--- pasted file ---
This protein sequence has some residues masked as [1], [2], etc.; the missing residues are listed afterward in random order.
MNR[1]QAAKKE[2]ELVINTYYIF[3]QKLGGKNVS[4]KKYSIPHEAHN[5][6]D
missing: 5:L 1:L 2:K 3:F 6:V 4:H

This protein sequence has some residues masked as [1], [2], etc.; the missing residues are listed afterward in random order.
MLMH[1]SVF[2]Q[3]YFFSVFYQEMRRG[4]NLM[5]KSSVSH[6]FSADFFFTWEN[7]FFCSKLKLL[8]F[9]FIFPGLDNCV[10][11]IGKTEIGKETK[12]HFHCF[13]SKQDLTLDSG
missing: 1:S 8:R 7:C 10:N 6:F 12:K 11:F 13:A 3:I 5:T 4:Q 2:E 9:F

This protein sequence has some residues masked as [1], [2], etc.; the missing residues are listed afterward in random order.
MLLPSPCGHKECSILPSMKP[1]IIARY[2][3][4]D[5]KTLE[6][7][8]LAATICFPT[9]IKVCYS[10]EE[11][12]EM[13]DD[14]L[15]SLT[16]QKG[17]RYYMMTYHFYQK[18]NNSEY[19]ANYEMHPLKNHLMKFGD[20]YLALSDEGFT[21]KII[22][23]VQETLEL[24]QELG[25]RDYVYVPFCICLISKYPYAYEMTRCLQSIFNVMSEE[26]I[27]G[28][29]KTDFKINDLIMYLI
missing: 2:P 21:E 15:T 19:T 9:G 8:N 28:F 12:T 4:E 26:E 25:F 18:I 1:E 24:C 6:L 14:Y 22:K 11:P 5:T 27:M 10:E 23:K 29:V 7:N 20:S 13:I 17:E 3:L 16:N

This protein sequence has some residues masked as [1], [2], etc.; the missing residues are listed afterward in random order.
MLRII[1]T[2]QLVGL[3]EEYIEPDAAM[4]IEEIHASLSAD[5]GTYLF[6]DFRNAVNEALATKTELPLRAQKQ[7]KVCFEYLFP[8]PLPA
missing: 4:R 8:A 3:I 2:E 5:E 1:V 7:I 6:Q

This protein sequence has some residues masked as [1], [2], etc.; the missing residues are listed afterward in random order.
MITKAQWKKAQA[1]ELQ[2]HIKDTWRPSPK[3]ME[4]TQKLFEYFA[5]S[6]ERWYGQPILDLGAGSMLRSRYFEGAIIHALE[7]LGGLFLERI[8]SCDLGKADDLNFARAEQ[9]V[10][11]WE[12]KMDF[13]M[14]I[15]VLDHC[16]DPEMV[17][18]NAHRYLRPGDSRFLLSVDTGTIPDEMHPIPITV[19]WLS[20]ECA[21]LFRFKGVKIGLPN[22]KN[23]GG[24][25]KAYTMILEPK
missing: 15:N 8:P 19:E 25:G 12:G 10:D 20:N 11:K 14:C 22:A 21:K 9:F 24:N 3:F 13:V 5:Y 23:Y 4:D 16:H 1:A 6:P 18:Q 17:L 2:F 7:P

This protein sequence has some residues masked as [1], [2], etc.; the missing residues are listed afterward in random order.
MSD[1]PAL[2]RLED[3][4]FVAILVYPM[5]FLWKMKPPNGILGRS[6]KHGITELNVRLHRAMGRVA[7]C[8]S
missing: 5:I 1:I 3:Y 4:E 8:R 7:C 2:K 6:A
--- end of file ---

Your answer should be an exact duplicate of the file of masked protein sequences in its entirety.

This protein sequence has some residues masked as [1], [2], etc.; the missing residues are listed afterward in random order.
MNR[1]QAAKKE[2]ELVINTYYIF[3]QKLGGKNVS[4]KKYSIPHEAHN[5][6]D
missing: 5:L 1:L 2:K 3:F 6:V 4:H

This protein sequence has some residues masked as [1], [2], etc.; the missing residues are listed afterward in random order.
MLMH[1]SVF[2]Q[3]YFFSVFYQEMRRG[4]NLM[5]KSSVSH[6]FSADFFFTWEN[7]FFCSKLKLL[8]F[9]FIFPGLDNCV[10][11]IGKTEIGKETK[12]HFHCF[13]SKQDLTLDSG
missing: 1:S 8:R 7:C 10:N 6:F 12:K 11:F 13:A 3:I 5:T 4:Q 2:E 9:F

This protein sequence has some residues masked as [1], [2], etc.; the missing residues are listed afterward in random order.
MLLPSPCGHKECSILPSMKP[1]IIARY[2][3][4]D[5]KTLE[6][7][8]LAATICFPT[9]IKVCYS[10]EE[11][12]EM[13]DD[14]L[15]SLT[16]QKG[17]RYYMMTYHFYQK[18]NNSEY[19]ANYEMHPLKNHLMKFGD[20]YLALSDEGFT[21]KII[22][23]VQETLEL[24]QELG[25]RDYVYVPFCICLISKYPYAYEMTRCLQSIFNVMSEE[26]I[27]G[28][29]KTDFKINDLIMYLI
missing: 2:P 21:E 15:T 19:T 9:G 8:N 28:F 12:T 4:E 26:E 25:F 18:I 1:E 24:C 6:L 14:Y 22:K 11:P 5:T 27:M 10:E 23:K 29:V 7:N 20:S 13:I 17:E 3:L 16:N

This protein sequence has some residues masked as [1], [2], etc.; the missing residues are listed afterward in random order.
MLRII[1]T[2]QLVGL[3]EEYIEPDAAM[4]IEEIHASLSAD[5]GTYLF[6]DFRNAVNEALATKTELPLRAQKQ[7]KVCFEYLFP[8]PLPA
missing: 4:R 8:A 3:I 2:E 5:E 1:V 7:I 6:Q

This protein sequence has some residues masked as [1], [2], etc.; the missing residues are listed afterward in random order.
MITKAQWKKAQA[1]ELQ[2]HIKDTWRPSPK[3]ME[4]TQKLFEYFA[5]S[6]ERWYGQPILDLGAGSMLRSRYFEGAIIHALE[7]LGGLFLERI[8]SCDLGKADDLNFARAEQ[9]V[10][11]WE[12]KMDF[13]M[14]I[15]VLDHC[16]DPEMV[17][18]NAHRYLRPGDSRFLLSVDTGTIPDEMHPIPITV[19]WLS[20]ECA[21]LFRFKGVKIGLPN[22]KN[23]GG[24][25]KAYTMILEPK
missing: 15:N 8:P 19:E 25:G 12:G 10:D 20:N 11:K 14:C 22:A 21:K 9:F 24:N 3:F 13:V 5:Y 23:Y 4:D 16:H 1:A 6:P 18:Q 17:L 2:F 7:P

This protein sequence has some residues masked as [1], [2], etc.; the missing residues are listed afterward in random order.
MSD[1]PAL[2]RLED[3][4]FVAILVYPM[5]FLWKMKPPNGILGRS[6]KHGITELNVRLHRAMGRVA[7]C[8]S
missing: 5:I 1:I 3:Y 4:E 8:R 7:C 2:K 6:A